Man and Superman

Superman Logo

By Charlie Johnston

When I was a kid, I absolutely loved Superman comic books. How cool it was to imagine having superpowers – to fly, to be super-strong, invulnerable, faster than a speeding bullet and able to leap tall buildings at a single bound. I spent many hours devising theories on how to make human flight a reality – and jumped off more shed roofs testing those theories than I can count.

In the end, as entertaining and admirable as Superman was (in those days, he really DID stand for truth, justice, and the American way), he was not useful as an inspirational role model. No matter how much I tried or trained, I was never going to have Superman’s powers. If that is what it would take to overcome evil, then evil would prevail despite any poor efforts on my part. Oh, I still like the old guy. He is entertaining and takes me back to some of my childhood enthusiasms, but he is not useful in figuring out how to can make a difference in the world.

In first and second grades, I was not all that enamored of history, either. It was all these incredibly noble men and women serenely doing incredibly noble things while everybody else swooned at their prowess and nobility. What did that have to do with me? I had enough trouble trying to keep my friends and I from veering into stupidly dangerous antics. Then, in third grade, I stumbled upon a book that charted the real warts of some American Civil War heroes and the real virtues of some of the villains in that contest. I was astonished to consider that some abolitionists were personally repulsive and that some slave-owners were otherwise kind and compassionate. I read of some of Lincoln and Grant’s flaws – and their pressing on in spite of those flaws and the setbacks they caused. Now I was hooked. If real people, struggling with their own worst tendencies, could transcend their flaws and accomplish really noble things by giving themselves over to something greater than themselves, by committing to be a sign of hope to those around them, I was in. You have no idea how this captured my imagination.

From these real people of history and their authentic stories, warts and all, I had MUCH to learn. How did they overcome their worst instincts and accomplish good things? How did many, even despite never quite conquering their worst instincts, manage to accomplish good and noble things despite these flaws? This was news I could use – and a worthy subject to immerse myself in.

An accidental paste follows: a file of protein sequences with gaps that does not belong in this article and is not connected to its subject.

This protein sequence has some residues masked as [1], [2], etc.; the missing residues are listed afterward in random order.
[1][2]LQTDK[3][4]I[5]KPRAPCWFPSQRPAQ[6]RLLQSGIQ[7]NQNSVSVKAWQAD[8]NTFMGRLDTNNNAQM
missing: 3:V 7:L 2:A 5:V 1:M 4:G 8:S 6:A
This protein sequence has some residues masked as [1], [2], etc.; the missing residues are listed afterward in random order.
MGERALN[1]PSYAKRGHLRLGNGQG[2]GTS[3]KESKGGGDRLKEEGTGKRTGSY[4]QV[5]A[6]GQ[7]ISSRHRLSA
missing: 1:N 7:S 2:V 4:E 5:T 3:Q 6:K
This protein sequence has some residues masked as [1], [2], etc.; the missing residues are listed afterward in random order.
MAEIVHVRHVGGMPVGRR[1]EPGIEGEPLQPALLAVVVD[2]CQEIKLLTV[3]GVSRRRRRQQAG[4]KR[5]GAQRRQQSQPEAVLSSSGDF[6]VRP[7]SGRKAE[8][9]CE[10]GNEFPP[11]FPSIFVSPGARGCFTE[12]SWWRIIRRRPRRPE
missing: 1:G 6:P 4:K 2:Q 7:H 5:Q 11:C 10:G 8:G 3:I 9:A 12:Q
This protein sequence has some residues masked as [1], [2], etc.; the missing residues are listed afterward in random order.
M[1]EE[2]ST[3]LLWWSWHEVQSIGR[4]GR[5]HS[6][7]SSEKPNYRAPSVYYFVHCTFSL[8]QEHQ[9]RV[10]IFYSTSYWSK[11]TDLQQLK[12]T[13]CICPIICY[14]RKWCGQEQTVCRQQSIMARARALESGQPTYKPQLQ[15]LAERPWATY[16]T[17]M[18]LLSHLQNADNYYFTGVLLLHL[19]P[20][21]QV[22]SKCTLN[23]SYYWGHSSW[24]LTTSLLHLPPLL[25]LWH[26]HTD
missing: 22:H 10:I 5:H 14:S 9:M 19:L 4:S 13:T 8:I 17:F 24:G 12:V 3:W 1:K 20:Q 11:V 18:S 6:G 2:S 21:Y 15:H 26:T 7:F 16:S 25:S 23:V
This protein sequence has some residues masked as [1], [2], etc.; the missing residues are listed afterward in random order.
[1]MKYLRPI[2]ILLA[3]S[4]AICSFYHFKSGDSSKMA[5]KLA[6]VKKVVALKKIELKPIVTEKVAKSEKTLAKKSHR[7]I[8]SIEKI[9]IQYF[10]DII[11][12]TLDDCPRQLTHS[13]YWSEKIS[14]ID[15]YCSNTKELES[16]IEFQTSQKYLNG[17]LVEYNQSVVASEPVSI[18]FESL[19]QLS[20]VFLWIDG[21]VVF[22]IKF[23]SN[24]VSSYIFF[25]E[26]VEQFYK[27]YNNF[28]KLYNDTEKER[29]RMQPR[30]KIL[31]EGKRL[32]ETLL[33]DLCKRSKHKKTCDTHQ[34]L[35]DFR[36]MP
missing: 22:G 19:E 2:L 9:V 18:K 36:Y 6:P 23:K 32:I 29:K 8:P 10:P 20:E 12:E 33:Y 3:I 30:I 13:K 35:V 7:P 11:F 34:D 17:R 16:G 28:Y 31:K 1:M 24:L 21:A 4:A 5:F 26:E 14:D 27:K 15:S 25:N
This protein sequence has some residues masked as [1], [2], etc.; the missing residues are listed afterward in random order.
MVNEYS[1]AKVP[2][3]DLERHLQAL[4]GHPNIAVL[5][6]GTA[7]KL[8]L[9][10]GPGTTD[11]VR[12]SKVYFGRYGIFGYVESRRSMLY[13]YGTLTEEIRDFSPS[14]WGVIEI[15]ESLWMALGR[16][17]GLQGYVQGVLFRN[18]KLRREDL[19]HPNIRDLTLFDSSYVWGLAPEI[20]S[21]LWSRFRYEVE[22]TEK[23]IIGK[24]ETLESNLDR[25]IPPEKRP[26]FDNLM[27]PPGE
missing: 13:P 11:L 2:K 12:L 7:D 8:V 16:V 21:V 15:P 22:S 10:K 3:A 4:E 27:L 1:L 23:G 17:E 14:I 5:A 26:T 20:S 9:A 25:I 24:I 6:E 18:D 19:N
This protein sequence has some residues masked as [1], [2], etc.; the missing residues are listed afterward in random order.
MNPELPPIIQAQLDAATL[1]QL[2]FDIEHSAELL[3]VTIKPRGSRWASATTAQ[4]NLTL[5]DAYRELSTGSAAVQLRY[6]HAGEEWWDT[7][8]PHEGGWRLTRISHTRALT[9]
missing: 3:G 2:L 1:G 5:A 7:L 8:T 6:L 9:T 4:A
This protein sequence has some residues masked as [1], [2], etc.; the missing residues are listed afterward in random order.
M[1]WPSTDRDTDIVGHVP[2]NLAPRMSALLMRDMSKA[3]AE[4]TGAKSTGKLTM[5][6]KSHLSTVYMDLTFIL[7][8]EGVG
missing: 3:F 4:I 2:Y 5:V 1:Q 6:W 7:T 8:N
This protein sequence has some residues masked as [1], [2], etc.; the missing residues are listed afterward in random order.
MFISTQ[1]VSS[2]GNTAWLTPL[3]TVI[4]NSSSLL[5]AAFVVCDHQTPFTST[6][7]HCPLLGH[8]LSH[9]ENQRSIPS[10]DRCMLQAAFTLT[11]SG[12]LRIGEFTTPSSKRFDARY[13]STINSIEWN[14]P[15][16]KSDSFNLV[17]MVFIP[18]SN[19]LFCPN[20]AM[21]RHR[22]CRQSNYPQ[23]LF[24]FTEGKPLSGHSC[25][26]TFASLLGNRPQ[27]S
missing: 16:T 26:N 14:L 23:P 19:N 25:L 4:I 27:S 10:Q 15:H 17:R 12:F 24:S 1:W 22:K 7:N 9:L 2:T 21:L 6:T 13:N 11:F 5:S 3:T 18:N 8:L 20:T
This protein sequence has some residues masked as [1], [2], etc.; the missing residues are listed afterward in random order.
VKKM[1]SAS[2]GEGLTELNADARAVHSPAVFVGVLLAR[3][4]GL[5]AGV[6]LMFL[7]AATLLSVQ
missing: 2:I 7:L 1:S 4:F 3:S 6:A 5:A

“When I was a child, I spoke like a child, I thought like a child, I reasoned like a child;

When I became a man, I gave up childish ways.”

1 Corinthians 13:11

I was delighted that my piece on Jesus and Mary last week triggered an abundance of contemplation on the relationship between Jesus and Mary. Contemplation, to me, involves entering into the real-life challenges, sorrows, and obstacles faced by the genuine flesh and blood people who populate the Scriptures. Too often, with false piety, people imbue Biblical heroes with superpowers and act as if that is the way God accomplishes His will in the world. If that is the case, what hope is there? Which of us has superpowers? If that is what it takes to defeat evil, then evil will prevail. Rather, God accomplishes His will through ordinary people with ordinary limitations and, often, striking flaws. Other than Christ, Himself, there is no man on a white horse coming to rescue us. It is just us, committing to stumble forward in His service despite our infirmities. That is the mud and the blood in which His rescue is writ.

There is, of course, one superpower that all, from the greatest to the least, are given access to: the superpower of abiding faith. Alas, few take the time and live the sacrifice necessary to develop this supreme power, for it requires denying oneself and the temptation to vanity. Jesus said that if we had the faith of even a mustard seed, we could move mountains (Matthew 17:20). So why don’t we see mountains hopping about driving mapmakers back to the drawing board on a routine basis? In part, because few actually believe it and, in part, because most of those who do want to move a mountain just want to show their prowess (a vanity) rather than for any genuinely needful or compassionate purpose.